Reply
      1. MLC

        So, you expect science to explain why we harm ourselves and our children? I’m sorry, but I just have to laugh at that statement. Of all the animals on earth why are humans so different. Oh, science knows! We have a greater capacity for love, creation, hate and destruction than any other animal on the planet. Yup, science will explain.
        Umm, I think it’s already been explained.
        Also, quit lumping every evangelical together into your bigoted and close-minded category. There are some bad people out there in the community. I know, I’ve met a few. I’ve also met hundreds and thousands of very good people.
        I’m sure there aren’t any “bad people” in whatever group you associate with, are there? I know all atheists are upstanding people and there has NEVER been a predator among them! I certainly hope you can infer the sarcasm.
        I knew every one of the people from Grace in these articles. The articles don’t misrepresent what they are. It was also correct in it’s description of J. Jenkins style of leadership. It doesn’t mention the Pastors there that sat with dying people for days for comfort or church members that took collections to help out families who lost someone or needed help. Nope, that couldn’t have happened in the den of evil.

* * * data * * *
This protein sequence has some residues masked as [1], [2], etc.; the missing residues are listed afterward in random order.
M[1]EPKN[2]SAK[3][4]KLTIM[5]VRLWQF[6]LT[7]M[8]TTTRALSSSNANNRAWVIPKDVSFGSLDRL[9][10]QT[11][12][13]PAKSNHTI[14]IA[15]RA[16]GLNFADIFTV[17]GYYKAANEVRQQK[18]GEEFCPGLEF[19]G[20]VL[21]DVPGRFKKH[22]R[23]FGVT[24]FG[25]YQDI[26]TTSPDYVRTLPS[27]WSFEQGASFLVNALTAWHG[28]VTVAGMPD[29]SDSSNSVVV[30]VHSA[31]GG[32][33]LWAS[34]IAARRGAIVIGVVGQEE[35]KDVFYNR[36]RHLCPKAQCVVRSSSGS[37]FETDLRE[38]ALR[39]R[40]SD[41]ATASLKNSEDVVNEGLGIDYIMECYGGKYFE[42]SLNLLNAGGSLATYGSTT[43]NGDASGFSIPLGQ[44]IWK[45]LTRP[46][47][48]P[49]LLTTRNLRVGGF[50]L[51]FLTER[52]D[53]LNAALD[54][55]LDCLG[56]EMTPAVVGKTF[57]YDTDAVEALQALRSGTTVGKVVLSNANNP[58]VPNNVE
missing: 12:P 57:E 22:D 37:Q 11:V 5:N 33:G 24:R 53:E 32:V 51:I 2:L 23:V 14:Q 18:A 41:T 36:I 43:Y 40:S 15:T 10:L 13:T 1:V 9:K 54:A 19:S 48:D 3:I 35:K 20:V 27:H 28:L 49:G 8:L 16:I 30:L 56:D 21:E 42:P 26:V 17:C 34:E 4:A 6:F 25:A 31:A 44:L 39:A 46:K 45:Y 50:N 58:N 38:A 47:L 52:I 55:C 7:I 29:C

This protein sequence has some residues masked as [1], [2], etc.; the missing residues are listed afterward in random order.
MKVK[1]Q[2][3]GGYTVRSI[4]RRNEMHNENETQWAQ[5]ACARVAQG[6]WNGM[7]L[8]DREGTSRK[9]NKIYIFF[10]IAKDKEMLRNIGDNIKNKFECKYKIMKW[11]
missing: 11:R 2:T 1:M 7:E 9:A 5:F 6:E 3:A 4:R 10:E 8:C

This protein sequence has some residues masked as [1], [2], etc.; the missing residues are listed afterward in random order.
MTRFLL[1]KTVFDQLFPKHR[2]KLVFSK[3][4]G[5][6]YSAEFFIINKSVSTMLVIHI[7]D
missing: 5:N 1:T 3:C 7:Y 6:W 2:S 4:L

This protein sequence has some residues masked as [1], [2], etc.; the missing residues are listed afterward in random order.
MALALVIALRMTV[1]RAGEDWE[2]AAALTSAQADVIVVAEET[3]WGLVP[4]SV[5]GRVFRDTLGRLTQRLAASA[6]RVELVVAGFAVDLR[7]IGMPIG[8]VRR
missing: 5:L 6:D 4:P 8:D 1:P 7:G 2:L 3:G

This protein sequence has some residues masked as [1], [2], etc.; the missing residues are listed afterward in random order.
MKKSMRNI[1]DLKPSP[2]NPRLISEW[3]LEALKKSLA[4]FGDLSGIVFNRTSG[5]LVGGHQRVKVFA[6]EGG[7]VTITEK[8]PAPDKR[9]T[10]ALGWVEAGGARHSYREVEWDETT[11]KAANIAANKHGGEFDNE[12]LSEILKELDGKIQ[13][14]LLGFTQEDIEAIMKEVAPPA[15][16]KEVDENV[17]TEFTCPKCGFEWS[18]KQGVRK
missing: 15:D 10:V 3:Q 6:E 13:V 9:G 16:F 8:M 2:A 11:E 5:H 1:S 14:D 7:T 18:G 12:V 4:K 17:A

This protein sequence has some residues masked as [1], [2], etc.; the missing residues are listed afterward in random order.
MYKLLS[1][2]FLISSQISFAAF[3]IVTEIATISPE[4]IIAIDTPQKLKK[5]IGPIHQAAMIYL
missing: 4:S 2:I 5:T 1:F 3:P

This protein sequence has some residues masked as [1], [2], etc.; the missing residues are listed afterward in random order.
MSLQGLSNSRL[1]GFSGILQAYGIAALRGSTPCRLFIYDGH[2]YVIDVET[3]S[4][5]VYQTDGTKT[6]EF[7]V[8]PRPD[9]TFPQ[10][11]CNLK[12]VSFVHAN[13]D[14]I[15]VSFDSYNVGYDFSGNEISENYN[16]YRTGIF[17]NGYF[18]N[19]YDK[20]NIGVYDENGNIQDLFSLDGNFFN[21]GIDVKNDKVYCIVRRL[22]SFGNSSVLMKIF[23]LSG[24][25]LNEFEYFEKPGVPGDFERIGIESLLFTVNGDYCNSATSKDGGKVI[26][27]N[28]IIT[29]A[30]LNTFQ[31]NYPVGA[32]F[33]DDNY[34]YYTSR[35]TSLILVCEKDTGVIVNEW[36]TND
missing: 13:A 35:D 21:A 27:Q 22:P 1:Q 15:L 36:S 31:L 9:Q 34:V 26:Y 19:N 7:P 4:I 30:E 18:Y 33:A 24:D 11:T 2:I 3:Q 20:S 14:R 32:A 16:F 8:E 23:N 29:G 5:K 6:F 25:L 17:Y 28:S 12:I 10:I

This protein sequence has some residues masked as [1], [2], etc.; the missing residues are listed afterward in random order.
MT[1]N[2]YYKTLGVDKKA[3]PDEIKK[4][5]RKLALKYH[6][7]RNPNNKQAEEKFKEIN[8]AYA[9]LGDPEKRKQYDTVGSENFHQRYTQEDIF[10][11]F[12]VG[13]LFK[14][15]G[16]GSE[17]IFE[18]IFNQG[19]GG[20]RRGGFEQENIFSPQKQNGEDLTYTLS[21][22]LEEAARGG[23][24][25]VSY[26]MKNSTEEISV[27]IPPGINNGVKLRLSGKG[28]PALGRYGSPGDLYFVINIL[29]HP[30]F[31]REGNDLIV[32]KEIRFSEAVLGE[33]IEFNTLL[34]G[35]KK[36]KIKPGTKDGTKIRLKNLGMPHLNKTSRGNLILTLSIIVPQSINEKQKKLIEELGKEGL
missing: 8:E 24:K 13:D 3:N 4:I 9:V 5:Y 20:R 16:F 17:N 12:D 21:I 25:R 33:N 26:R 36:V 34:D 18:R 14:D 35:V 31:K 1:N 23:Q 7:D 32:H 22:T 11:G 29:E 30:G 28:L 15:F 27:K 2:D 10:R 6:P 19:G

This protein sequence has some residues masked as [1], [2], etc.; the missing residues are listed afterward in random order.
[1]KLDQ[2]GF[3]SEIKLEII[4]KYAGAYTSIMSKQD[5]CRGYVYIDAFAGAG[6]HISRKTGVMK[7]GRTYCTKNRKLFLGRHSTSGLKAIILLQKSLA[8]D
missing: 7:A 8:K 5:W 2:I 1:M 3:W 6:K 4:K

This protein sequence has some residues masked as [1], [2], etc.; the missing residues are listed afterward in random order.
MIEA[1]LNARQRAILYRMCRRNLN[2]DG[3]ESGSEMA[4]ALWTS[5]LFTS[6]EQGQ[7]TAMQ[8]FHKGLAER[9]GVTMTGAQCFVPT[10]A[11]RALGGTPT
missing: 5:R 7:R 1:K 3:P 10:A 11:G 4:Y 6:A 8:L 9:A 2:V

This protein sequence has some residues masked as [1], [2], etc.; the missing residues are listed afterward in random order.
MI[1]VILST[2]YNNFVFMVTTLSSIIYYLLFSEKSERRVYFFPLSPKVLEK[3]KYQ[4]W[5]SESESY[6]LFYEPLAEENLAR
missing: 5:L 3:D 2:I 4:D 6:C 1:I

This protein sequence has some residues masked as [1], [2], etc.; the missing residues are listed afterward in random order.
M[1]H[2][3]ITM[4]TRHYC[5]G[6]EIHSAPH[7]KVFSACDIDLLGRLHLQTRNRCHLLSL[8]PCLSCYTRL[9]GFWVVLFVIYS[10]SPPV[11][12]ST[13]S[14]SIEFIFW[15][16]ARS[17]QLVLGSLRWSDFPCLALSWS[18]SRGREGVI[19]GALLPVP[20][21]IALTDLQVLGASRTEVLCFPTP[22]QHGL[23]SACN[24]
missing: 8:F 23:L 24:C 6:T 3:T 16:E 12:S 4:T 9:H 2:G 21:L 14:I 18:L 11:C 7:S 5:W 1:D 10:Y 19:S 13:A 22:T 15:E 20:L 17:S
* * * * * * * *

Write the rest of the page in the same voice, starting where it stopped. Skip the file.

Lesson here is that you’re just as bad as the people you judge.

        Reply
        1. Astreja

          MLC, some of the pastors doing good things does not negate the egregious failures that happened on Jenkins’ watch.

          Given the myriad abuse scandals in multiple denominations, it is becoming increasingly obvious that there is no divine Early Warning System that can prevent assaults on members of the congregation, and an unacceptable amount of denial and victim-blaming.

          And quit it with the tu quoque nonsense. Just fix your damn problems before someone else gets hurt.

          Reply
        2. Brian Vanderlip

          ” Yup, science will explain.
          Umm, I think it’s already been explained.”

          Stand aside from yourself for a moment and consider what you do to your children. You inform them of their evil selves, their fallen natures. You call this Love! Then you expose them to how God killed his only boy for them, for the evil they are and that now they can live free. Get some serious help, MLC. You do not need to pass on this sick legacy of horror for children. Believe in yourself as you are, imperfect biped. Love your children with all your heart and do not condemn them to the shadow caves of belief, the shadows of dark delusion. I don’t judge you, only speak to your actions in this world. Evangelical belief is a virus. There is help to be had…